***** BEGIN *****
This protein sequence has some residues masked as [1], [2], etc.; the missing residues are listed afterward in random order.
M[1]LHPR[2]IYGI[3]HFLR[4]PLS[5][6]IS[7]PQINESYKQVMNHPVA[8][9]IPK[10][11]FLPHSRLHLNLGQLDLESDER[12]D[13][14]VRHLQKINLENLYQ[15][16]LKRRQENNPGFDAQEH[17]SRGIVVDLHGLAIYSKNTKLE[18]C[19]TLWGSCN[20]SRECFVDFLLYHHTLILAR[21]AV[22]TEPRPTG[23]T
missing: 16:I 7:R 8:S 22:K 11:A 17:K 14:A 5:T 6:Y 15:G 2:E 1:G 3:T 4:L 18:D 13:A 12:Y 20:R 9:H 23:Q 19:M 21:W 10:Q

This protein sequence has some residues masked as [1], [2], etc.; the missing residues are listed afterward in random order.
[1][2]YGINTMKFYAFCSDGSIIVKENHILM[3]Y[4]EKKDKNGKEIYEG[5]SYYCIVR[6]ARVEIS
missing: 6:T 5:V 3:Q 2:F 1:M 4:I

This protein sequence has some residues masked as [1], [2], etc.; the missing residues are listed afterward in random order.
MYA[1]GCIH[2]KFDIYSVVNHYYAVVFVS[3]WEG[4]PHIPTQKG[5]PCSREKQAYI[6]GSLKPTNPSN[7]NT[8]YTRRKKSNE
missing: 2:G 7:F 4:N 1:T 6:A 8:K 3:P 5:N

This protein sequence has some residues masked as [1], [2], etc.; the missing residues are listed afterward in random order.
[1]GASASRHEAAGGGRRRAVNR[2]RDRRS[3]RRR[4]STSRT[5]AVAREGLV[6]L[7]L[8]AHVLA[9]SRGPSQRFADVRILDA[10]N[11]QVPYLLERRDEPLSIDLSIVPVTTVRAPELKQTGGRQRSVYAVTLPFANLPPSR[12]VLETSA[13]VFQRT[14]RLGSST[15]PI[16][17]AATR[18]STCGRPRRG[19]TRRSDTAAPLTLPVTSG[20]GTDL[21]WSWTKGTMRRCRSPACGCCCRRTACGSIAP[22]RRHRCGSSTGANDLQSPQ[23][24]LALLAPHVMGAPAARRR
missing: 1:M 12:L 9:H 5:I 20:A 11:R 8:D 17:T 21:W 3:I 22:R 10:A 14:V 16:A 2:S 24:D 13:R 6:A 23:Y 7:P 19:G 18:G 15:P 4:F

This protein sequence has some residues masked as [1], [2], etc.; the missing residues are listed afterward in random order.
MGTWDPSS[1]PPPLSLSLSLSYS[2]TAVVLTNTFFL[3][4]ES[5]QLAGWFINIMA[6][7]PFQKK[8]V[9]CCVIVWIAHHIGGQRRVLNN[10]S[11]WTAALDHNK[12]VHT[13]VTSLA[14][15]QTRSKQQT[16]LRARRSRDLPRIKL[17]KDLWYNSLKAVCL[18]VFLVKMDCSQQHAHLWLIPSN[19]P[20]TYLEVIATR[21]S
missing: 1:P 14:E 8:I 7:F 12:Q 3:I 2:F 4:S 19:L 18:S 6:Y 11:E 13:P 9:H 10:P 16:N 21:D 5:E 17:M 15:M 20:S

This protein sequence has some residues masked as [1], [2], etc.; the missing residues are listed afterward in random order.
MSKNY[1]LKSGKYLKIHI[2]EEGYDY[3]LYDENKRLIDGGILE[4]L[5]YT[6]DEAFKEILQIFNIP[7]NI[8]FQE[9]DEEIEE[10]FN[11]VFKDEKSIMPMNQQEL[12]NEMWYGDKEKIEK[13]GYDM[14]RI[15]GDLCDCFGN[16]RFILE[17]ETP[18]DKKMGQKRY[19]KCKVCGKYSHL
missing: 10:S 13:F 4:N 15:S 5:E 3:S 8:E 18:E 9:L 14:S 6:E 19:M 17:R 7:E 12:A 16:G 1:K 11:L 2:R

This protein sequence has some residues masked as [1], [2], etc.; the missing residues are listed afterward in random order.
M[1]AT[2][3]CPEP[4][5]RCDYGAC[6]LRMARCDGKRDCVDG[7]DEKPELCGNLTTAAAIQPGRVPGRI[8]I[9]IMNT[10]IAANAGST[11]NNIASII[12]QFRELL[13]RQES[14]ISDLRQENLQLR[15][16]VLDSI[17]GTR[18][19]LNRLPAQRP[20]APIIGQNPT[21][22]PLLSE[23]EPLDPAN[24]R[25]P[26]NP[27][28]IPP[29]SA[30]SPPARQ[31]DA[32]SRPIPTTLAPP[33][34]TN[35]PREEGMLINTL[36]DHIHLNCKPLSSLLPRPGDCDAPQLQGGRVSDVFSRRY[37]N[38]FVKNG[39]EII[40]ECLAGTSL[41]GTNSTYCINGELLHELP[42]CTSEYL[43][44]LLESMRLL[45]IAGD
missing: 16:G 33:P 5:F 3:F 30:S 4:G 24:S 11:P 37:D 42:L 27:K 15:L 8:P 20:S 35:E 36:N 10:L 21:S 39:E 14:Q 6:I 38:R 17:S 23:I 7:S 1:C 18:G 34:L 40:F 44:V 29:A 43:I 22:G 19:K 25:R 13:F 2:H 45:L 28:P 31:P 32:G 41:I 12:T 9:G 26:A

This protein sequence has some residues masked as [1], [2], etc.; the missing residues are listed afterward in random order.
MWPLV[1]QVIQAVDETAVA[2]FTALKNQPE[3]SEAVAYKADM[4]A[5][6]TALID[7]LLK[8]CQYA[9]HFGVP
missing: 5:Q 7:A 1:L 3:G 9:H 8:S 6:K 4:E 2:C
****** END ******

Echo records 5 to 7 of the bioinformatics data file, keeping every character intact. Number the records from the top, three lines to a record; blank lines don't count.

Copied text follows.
This protein sequence has some residues masked as [1], [2], etc.; the missing residues are listed afterward in random order.
MGTWDPSS[1]PPPLSLSLSLSYS[2]TAVVLTNTFFL[3][4]ES[5]QLAGWFINIMA[6][7]PFQKK[8]V[9]CCVIVWIAHHIGGQRRVLNN[10]S[11]WTAALDHNK[12]VHT[13]VTSLA[14][15]QTRSKQQT[16]LRARRSRDLPRIKL[17]KDLWYNSLKAVCL[18]VFLVKMDCSQQHAHLWLIPSN[19]P[20]TYLEVIATR[21]S
missing: 1:P 14:E 8:I 7:F 12:Q 3:I 2:F 4:S 19:L 18:S 6:Y 11:E 13:P 9:H 10:P 16:N 21:D 5:E 17:M 15:M 20:S

This protein sequence has some residues masked as [1], [2], etc.; the missing residues are listed afterward in random order.
MSKNY[1]LKSGKYLKIHI[2]EEGYDY[3]LYDENKRLIDGGILE[4]L[5]YT[6]DEAFKEILQIFNIP[7]NI[8]FQE[9]DEEIEE[10]FN[11]VFKDEKSIMPMNQQEL[12]NEMWYGDKEKIEK[13]GYDM[14]RI[15]GDLCDCFGN[16]RFILE[17]ETP[18]DKKMGQKRY[19]KCKVCGKYSHL
missing: 10:S 13:F 4:N 15:S 5:E 3:S 8:E 18:E 9:L 14:S 6:E 19:M 17:R 7:E 12:A 16:G 1:K 11:L 2:R

This protein sequence has some residues masked as [1], [2], etc.; the missing residues are listed afterward in random order.
M[1]AT[2][3]CPEP[4][5]RCDYGAC[6]LRMARCDGKRDCVDG[7]DEKPELCGNLTTAAAIQPGRVPGRI[8]I[9]IMNT[10]IAANAGST[11]NNIASII[12]QFRELL[13]RQES[14]ISDLRQENLQLR[15][16]VLDSI[17]GTR[18][19]LNRLPAQRP[20]APIIGQNPT[21][22]PLLSE[23]EPLDPAN[24]R[25]P[26]NP[27][28]IPP[29]SA[30]SPPARQ[31]DA[32]SRPIPTTLAPP[33][34]TN[35]PREEGMLINTL[36]DHIHLNCKPLSSLLPRPGDCDAPQLQGGRVSDVFSRRY[37]N[38]FVKNG[39]EII[40]ECLAGTSL[41]GTNSTYCINGELLHELP[42]CTSEYL[43][44]LLESMRLL[45]IAGD
missing: 16:G 33:P 5:F 3:F 30:S 4:G 24:S 11:P 37:D 42:L 27:K 15:L 8:P 20:S 35:E 36:N 10:L 21:S 39:E 14:Q 6:I 38:R 17:S 23:I 7:S 1:C 18:G 34:L 40:F 44:V 29:A 43:I 22:G 19:K 25:R 13:F 2:H 45:L 28:P 31:P 32:G 41:I 12:T 9:G 26:A